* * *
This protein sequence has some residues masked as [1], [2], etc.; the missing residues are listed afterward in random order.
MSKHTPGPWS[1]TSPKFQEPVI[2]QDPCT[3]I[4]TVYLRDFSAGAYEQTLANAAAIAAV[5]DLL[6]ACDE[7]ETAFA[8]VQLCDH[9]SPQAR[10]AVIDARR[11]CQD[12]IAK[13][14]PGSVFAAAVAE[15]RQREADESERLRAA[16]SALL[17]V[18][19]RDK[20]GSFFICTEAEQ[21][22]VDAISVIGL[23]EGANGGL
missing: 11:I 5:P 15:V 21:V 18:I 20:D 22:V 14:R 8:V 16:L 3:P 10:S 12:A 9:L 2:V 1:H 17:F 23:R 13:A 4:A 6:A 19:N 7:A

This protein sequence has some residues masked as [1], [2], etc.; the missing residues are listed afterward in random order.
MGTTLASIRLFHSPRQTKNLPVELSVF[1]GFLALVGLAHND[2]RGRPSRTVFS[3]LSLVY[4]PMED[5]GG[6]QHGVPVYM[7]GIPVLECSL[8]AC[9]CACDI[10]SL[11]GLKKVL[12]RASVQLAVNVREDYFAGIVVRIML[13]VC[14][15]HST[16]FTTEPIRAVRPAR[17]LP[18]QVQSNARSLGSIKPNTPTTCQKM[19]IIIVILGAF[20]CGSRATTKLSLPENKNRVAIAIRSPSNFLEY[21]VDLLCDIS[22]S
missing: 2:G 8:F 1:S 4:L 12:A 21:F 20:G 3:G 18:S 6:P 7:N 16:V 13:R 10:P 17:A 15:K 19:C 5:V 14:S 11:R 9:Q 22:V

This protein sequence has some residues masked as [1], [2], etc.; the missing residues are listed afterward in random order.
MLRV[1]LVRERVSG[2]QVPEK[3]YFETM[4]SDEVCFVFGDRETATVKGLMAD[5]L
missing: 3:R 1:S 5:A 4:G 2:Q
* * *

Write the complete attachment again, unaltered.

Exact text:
This protein sequence has some residues masked as [1], [2], etc.; the missing residues are listed afterward in random order.
MSKHTPGPWS[1]TSPKFQEPVI[2]QDPCT[3]I[4]TVYLRDFSAGAYEQTLANAAAIAAV[5]DLL[6]ACDE[7]ETAFA[8]VQLCDH[9]SPQAR[10]AVIDARR[11]CQD[12]IAK[13][14]PGSVFAAAVAE[15]RQREADESERLRAA[16]SALL[17]V[18][19]RDK[20]GSFFICTEAEQ[21][22]VDAISVIGL[23]EGANGGL
missing: 11:I 5:P 15:V 21:V 18:I 20:D 22:V 14:R 8:V 16:L 3:P 10:S 12:A 9:L 2:V 1:H 17:F 23:R 13:A 4:A 6:A 19:N 7:A

This protein sequence has some residues masked as [1], [2], etc.; the missing residues are listed afterward in random order.
MGTTLASIRLFHSPRQTKNLPVELSVF[1]GFLALVGLAHND[2]RGRPSRTVFS[3]LSLVY[4]PMED[5]GG[6]QHGVPVYM[7]GIPVLECSL[8]AC[9]CACDI[10]SL[11]GLKKVL[12]RASVQLAVNVREDYFAGIVVRIML[13]VC[14][15]HST[16]FTTEPIRAVRPAR[17]LP[18]QVQSNARSLGSIKPNTPTTCQKM[19]IIIVILGAF[20]CGSRATTKLSLPENKNRVAIAIRSPSNFLEY[21]VDLLCDIS[22]S
missing: 2:G 8:F 1:S 4:L 12:A 21:F 20:G 3:G 18:S 6:P 7:N 16:V 13:R 10:P 17:A 15:K 19:C 5:V 14:S 11:R 9:Q 22:V

This protein sequence has some residues masked as [1], [2], etc.; the missing residues are listed afterward in random order.
MLRV[1]LVRERVSG[2]QVPEK[3]YFETM[4]SDEVCFVFGDRETATVKGLMAD[5]L
missing: 3:R 1:S 5:A 4:G 2:Q